A variety of factors influence the harvest of northern bobwhites (Colinus virginianus) and where that harvest occurs on a landscape. Many of these factors can be quantified and manipulated to distribute harvest pressure across time and space to meet desired spring densities. We collected spatial hunting metrics using global positioning system units on trucks and hunting dogs, along with detailed hunting logs from 211 quail hunts during the 2018–2019, 2019–2020, and 2020–2021 statewide hunting seasons in Jim Hogg County, Texas, USA. We found that hunting parties effectively covered 23.8 ± 0.3 hectares per hour, with hunts lasting 3.5 ± 0.1 hours in the morning and 1.7 ± 0.1 hours in the evening. Hunts were less productive during the early season (November–mid-December), with 13% fewer encounters per hour and 31% lower harvest per encounter. We expected daily harvest to increase with hunt velocities, but found no significant relationship with the velocity of either pointing dogs or vehicles. However, as we predicted, total hunting pressure (hunts per 50-meter × 50-meter area) decreased by 12% (range = 7–17) for every 5% increase in brush density and every 10-meter increase in the distance to the nearest access road. Our findings can assist landowners and managers in the distribution of harvest and hunting pressure across properties and hunting seasons.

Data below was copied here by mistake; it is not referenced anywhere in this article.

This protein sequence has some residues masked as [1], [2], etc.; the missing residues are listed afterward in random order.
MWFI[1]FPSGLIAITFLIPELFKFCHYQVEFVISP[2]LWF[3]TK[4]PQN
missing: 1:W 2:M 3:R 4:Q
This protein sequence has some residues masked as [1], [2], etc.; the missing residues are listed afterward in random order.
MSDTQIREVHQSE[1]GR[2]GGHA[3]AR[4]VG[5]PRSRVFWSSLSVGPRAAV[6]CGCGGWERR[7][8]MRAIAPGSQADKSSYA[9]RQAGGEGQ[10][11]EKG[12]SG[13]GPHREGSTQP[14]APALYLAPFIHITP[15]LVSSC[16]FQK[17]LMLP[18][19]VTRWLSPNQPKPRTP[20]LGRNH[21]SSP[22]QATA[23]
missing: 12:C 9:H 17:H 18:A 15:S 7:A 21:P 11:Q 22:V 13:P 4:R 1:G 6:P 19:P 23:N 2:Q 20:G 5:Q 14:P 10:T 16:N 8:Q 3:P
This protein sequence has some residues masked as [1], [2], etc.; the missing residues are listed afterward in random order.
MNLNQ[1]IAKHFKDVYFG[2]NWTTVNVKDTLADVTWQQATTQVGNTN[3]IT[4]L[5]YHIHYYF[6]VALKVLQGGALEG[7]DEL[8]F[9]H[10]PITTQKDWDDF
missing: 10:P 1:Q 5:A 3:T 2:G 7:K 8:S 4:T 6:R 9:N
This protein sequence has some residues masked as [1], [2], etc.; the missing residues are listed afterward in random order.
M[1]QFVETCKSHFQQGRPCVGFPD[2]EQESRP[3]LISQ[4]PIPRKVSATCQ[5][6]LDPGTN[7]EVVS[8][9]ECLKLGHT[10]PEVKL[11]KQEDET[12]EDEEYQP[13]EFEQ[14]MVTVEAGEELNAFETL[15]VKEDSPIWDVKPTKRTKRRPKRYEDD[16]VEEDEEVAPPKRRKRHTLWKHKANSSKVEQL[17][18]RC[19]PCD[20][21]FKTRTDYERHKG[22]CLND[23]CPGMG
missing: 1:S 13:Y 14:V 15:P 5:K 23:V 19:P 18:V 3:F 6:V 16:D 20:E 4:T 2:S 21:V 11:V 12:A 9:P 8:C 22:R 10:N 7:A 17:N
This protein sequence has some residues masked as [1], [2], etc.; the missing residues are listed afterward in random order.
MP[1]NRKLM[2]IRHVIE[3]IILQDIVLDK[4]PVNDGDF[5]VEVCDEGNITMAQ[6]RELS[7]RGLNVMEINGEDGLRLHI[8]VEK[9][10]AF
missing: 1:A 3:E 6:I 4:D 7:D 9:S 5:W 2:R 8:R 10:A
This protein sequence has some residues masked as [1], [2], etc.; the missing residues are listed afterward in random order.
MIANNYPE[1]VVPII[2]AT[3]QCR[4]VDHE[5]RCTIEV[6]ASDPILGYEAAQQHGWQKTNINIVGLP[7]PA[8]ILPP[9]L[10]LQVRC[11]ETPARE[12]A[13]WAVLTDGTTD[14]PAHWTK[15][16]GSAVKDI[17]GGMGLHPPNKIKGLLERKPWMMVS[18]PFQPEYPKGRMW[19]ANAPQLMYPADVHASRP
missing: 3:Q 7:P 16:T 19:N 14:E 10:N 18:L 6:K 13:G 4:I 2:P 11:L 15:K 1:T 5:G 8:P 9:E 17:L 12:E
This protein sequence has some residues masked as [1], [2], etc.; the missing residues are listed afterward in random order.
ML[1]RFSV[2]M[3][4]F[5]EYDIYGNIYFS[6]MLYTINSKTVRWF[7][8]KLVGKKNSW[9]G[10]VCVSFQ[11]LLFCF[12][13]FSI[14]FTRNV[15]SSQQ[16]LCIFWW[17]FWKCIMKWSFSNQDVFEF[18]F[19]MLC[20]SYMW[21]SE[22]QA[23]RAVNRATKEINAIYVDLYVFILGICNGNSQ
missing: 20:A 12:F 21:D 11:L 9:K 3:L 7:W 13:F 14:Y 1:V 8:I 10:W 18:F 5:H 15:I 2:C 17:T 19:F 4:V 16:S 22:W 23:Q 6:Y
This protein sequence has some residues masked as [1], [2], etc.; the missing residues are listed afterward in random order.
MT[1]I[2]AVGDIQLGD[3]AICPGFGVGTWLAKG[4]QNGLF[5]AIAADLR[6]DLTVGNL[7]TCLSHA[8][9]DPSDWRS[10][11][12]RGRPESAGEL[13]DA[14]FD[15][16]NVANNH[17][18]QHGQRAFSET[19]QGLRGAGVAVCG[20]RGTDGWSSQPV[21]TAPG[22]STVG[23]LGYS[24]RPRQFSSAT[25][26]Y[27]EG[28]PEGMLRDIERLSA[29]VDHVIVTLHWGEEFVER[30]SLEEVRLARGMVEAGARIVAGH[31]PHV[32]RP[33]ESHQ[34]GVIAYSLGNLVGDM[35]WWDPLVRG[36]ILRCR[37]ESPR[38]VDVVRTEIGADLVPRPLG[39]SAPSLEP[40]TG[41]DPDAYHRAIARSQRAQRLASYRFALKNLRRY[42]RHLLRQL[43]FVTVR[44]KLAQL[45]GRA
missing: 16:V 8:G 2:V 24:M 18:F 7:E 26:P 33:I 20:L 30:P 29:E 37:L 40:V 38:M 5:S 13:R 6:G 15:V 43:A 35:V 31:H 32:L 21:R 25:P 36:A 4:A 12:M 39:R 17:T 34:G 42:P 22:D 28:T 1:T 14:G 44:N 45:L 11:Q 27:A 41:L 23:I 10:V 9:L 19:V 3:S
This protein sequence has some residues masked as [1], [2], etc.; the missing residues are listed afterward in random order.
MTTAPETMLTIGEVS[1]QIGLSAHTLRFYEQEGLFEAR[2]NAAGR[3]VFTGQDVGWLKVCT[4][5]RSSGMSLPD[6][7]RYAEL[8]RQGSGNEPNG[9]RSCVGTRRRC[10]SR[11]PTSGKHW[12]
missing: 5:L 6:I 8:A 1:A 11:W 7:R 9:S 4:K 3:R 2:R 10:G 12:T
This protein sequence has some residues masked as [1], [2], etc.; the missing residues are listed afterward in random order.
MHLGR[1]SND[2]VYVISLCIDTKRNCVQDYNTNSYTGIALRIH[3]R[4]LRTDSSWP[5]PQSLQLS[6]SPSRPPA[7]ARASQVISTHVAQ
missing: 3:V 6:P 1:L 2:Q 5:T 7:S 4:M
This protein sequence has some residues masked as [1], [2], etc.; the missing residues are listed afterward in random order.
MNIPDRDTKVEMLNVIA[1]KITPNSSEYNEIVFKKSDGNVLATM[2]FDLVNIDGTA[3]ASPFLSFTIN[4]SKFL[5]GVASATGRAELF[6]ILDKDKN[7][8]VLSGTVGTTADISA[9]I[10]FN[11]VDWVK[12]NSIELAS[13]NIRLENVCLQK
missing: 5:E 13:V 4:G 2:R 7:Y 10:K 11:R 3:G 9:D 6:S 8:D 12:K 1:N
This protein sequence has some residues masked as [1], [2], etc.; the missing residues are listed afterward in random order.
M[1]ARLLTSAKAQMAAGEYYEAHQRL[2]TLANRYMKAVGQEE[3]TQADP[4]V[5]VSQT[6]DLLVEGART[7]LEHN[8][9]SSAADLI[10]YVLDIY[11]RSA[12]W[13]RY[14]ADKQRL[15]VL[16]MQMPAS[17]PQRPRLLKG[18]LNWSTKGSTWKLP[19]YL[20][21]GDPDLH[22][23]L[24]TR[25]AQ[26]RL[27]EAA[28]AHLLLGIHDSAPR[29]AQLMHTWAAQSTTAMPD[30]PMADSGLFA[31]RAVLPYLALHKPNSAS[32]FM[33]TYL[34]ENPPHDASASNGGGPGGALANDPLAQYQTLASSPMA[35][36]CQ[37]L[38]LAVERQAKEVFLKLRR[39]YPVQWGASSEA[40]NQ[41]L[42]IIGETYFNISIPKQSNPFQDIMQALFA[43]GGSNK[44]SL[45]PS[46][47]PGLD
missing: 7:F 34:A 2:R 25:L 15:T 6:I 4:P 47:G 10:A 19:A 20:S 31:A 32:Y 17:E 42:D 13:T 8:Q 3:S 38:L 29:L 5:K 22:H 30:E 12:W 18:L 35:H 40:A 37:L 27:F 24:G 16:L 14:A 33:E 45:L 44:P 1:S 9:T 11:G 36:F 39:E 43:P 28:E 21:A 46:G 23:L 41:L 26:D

Woodard, D.Abraham; Brennan, Leonard A.; Hernández, Fidel; Perotto-Baldivieso, Humberto L.; and Wilkins, Neal
"Spatial and Temporal Analyses of Bobwhite Hunting Dynamics,"
National Quail Symposium Proceedings: Vol. 9
, Article 57.
Available at: https://trace.tennessee.edu/nqsp/vol9/iss1/57
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